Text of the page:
By Jonny Dymond
BBC News, Jerusalem
As tangled tales go, the crisis in Jerusalem and the meeting it has precipitated in Istanbul do not get much better.
Patriarch Irineos is the religious leader of 100,000 Christians
There is the land that is owned by the Greek Orthodox Church but which is integral to a "final settlement" of the Israeli-Palestinian conflict.
There is the religious leader who is no longer recognised as such by many in his own Church but who still calls himself the Patriarch of Jerusalem, Palestine, Syria, beyond the Jordan River, Canaa of Galilee and Holy Zion.
And there is the rather tricky question of whether the Church, which claims authority over the Orthodox world - the Ecumenical Patriarchate in Istanbul, has the authority to sack the leader of another Orthodox Church.
The sale of three properties in the Old City of Jerusalem kicked off this affair.
The Greek Orthodox Church owned them as it owns much land in the city, both old and new. The properties - two hotels and some shops - are just inside the Jaffa Gate, on the north side of Omar Ibn al-Khattab Square.
Jaffa Gate is not only one of the most popular entry points to the Old City, but it is also the main entrance to the Christian quarter of the city.
As such it was thought, if and when a final settlement came around, that it would become part of the Palestinian controlled zone of the Old City; access to the Jewish quarter would have had to be negotiated.
Now that 198-year leases to part of the square have been sold to anonymous Jewish investors, the concern is that the new owners may attempt to create a Jewish presence in a traditionally Arab area and impede the creation of a Palestinian-controlled zone in the Old City.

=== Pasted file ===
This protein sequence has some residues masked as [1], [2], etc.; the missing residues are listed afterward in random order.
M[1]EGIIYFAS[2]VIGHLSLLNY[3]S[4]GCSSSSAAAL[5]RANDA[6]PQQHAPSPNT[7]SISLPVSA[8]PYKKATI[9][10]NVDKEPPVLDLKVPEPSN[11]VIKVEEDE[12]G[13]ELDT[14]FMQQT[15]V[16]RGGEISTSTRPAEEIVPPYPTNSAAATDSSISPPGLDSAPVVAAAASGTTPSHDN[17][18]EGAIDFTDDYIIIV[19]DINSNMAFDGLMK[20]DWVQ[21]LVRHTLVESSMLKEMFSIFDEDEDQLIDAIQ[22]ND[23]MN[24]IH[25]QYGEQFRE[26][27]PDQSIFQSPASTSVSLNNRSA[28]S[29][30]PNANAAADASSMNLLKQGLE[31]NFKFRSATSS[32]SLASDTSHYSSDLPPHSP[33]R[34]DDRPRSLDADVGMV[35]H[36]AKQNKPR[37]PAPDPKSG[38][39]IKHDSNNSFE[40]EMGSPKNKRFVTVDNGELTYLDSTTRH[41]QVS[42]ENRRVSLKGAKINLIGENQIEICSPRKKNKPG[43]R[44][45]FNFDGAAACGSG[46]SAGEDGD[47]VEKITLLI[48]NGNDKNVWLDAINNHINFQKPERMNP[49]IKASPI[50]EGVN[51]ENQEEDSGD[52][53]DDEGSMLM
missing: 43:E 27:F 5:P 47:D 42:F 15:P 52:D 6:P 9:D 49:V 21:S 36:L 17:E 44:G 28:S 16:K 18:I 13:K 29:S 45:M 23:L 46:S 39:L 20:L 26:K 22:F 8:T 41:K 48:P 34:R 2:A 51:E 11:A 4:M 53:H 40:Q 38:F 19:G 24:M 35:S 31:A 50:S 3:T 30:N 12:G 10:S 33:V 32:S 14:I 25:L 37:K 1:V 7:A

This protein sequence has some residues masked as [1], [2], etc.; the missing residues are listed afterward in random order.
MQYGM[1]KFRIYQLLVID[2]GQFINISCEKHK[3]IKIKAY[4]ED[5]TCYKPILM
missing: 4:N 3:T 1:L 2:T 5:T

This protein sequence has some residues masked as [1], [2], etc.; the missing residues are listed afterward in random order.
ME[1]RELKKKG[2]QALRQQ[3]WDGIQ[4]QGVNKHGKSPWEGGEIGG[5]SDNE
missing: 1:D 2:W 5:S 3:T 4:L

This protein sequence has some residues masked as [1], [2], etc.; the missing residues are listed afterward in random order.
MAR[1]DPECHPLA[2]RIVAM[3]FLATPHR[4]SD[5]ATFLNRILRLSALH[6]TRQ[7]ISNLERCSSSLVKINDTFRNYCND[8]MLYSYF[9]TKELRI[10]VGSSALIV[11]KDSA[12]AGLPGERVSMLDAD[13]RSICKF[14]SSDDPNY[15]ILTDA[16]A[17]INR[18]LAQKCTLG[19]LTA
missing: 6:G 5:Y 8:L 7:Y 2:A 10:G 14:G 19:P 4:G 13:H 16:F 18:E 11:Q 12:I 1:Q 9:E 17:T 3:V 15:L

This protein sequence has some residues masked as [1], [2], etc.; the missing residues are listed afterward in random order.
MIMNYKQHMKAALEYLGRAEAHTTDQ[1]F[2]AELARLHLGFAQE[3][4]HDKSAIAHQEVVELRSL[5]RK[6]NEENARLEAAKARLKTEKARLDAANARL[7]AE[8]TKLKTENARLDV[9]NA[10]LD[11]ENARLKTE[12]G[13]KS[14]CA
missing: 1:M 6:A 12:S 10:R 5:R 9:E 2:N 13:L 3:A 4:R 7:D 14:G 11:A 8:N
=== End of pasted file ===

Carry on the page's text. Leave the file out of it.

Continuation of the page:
In the somewhat exclusive vocabulary of the peace process this is known as "facts on the ground" - the Church has in the past sold land that has subsequently had settlements built upon it.
The role of the Patriarch, Irineos I, is murky.
He has declared the sale void, but it was carried out with his authority, to the fury of much of his congregation and senior clergy and to the consternation of Palestinian leaders. Irineos is a figure to which controversy appears to be attracted.
Leaders from across the Orthodox world met for the Istanbul synod
Irineos' senior clergy have voted him out of office, but he insists that he is still the Patriarch.
And so the summons from Istanbul has come, not just for him but for patriarchs from across the Orthodox world.
Representatives from as far afield as Russia, Georgia, Finland and Estonia will gather to try and decide upon Patriarch Irineos' fate.
The office of the Ecumenical Patriarch Bartholomew I said that either the Patriarch would be asked to step down or a commission of inquiry would be set up.
But the Ecumenical Patriarch knew that it would find it difficult - probably impossible - to impose its will upon Patriarch Irineos.
Theory v reality
The Ecumenical Patriarch is in theory the leader of all the Orthodox Churches; it makes frequent reference to canonical law when referring to its place amongst the Orthodox Churches of the law.
In theory the church in Constantinople - now Istanbul - has the power to judge the clergy of other Patriarchates.
Irineos may yet have the capacity for more surprises
But the reality is somewhat different.
The power of the Ecumenical Church in Istanbul is waning. And even if it were not, the world Orthodox Church is not run like a global company with an HQ in Istanbul.
The Jerusalem Patriarchate has a relationship with the Ecumenical Patriarchate, but it does see itself as subservient to it.
In the event, the Istanbul meeting agreed to refuse to recognise Irineos' authority as patriarch of Jerusalem.
If Patriarch Irineos is stunningly stubborn he may cling on, just as he has defied the verdict of his colleagues in Jerusalem. Then the crisis that is devouring the Patriarchate in the Holy Land would continue.
Outside observers however think that Irineos' end is near.
"If the other Patriarchs decide against him, I think he'll go," one senior religious figure said recently. The consensus appears to be that endgame has been reached.
But a figure as controversial as Patriarch Irineos I clearly has the power to surprise.